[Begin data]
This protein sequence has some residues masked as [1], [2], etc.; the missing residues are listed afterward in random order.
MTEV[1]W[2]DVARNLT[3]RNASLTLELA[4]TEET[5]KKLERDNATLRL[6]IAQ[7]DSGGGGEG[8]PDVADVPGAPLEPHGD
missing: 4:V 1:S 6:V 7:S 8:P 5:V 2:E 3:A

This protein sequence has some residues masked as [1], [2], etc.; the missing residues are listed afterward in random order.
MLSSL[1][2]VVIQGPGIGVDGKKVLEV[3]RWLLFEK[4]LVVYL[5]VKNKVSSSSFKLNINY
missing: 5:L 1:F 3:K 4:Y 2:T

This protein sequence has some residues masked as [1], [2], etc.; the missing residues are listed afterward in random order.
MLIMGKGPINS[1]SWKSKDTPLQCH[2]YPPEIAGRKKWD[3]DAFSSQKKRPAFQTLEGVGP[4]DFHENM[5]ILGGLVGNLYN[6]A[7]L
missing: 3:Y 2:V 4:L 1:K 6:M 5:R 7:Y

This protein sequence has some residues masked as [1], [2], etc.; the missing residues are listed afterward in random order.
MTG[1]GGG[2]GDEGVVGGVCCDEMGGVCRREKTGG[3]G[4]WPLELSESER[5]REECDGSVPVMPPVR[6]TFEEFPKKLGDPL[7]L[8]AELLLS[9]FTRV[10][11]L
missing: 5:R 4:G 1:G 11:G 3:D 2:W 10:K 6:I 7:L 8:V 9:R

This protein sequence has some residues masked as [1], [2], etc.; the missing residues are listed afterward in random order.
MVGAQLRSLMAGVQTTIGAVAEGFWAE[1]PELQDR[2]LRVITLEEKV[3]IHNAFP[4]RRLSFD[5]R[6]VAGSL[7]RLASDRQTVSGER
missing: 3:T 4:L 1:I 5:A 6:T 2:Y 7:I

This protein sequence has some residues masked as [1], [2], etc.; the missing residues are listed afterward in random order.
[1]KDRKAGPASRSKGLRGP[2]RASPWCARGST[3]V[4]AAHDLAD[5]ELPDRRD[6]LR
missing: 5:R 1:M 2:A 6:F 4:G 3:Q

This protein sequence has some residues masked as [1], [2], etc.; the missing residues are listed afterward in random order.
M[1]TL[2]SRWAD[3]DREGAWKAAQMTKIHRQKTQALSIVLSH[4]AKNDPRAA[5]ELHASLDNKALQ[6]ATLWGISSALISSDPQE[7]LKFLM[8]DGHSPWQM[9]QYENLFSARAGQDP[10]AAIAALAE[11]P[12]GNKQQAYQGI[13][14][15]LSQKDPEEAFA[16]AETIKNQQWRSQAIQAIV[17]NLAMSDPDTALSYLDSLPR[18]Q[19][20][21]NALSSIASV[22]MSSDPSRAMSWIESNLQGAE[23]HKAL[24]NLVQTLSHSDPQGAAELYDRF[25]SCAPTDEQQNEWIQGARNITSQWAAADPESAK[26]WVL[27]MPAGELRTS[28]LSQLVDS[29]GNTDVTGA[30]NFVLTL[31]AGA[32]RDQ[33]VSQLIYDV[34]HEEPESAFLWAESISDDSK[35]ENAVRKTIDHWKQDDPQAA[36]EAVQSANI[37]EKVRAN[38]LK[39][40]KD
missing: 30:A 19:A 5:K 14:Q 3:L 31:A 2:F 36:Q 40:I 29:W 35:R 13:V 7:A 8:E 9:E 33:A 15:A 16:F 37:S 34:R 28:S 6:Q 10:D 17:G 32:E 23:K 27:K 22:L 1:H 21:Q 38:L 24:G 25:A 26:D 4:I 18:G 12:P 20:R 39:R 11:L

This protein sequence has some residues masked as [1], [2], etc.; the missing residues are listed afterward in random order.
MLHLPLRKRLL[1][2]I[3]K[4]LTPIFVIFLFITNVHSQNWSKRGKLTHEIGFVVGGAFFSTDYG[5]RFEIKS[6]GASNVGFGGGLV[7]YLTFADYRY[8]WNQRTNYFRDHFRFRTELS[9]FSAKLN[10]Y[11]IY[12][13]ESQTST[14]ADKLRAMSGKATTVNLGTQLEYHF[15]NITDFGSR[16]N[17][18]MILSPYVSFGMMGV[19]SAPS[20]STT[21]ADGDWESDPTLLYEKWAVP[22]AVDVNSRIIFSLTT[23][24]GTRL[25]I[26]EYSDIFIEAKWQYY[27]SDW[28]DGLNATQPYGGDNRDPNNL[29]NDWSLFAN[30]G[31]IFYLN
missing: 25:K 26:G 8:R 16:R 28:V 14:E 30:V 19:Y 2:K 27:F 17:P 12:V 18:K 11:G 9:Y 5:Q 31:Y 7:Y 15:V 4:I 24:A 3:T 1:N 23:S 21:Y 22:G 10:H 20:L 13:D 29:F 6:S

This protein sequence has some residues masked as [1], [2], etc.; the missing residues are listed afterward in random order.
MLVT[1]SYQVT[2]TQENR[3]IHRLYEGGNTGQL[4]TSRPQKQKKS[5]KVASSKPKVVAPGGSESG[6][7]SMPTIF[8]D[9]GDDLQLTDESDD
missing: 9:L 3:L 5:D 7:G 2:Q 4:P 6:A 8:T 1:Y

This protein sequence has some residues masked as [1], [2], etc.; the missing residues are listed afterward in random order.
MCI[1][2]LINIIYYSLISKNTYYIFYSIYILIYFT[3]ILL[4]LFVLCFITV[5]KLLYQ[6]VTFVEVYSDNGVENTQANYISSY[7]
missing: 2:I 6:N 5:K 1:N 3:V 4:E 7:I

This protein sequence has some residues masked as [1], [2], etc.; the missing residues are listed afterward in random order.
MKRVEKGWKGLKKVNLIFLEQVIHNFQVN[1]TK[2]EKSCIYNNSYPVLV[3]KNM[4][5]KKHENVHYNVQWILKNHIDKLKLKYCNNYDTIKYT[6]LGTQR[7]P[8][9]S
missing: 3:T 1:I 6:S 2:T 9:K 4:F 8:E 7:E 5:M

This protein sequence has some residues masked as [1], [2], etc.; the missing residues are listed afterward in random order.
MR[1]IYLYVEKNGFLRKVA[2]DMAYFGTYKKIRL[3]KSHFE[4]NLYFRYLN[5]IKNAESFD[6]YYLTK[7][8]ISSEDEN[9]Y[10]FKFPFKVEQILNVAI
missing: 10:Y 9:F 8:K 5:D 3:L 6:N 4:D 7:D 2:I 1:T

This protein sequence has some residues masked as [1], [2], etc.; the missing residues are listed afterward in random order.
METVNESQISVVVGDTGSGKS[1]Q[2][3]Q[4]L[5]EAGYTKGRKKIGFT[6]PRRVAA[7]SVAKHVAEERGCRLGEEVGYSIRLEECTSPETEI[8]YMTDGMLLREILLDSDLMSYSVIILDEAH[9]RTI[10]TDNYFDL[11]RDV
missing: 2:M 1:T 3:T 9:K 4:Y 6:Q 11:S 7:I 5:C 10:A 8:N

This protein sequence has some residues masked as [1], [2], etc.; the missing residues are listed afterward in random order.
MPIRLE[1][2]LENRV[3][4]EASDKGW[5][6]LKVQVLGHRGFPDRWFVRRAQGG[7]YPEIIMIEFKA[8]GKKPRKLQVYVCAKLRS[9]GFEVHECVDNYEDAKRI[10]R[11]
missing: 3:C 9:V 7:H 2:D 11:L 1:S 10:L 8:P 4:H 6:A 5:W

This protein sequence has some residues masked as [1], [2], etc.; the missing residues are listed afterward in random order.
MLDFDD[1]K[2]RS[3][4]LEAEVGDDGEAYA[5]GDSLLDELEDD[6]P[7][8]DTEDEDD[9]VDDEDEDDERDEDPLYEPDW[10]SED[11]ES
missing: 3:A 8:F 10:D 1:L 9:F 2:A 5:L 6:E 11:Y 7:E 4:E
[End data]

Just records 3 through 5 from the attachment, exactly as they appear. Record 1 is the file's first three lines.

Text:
This protein sequence has some residues masked as [1], [2], etc.; the missing residues are listed afterward in random order.
MLIMGKGPINS[1]SWKSKDTPLQCH[2]YPPEIAGRKKWD[3]DAFSSQKKRPAFQTLEGVGP[4]DFHENM[5]ILGGLVGNLYN[6]A[7]L
missing: 3:Y 2:V 4:L 1:K 6:M 5:R 7:Y

This protein sequence has some residues masked as [1], [2], etc.; the missing residues are listed afterward in random order.
MTG[1]GGG[2]GDEGVVGGVCCDEMGGVCRREKTGG[3]G[4]WPLELSESER[5]REECDGSVPVMPPVR[6]TFEEFPKKLGDPL[7]L[8]AELLLS[9]FTRV[10][11]L
missing: 5:R 4:G 1:G 11:G 3:D 2:W 10:K 6:I 7:L 8:V 9:R

This protein sequence has some residues masked as [1], [2], etc.; the missing residues are listed afterward in random order.
MVGAQLRSLMAGVQTTIGAVAEGFWAE[1]PELQDR[2]LRVITLEEKV[3]IHNAFP[4]RRLSFD[5]R[6]VAGSL[7]RLASDRQTVSGER
missing: 3:T 4:L 1:I 5:A 6:T 2:Y 7:I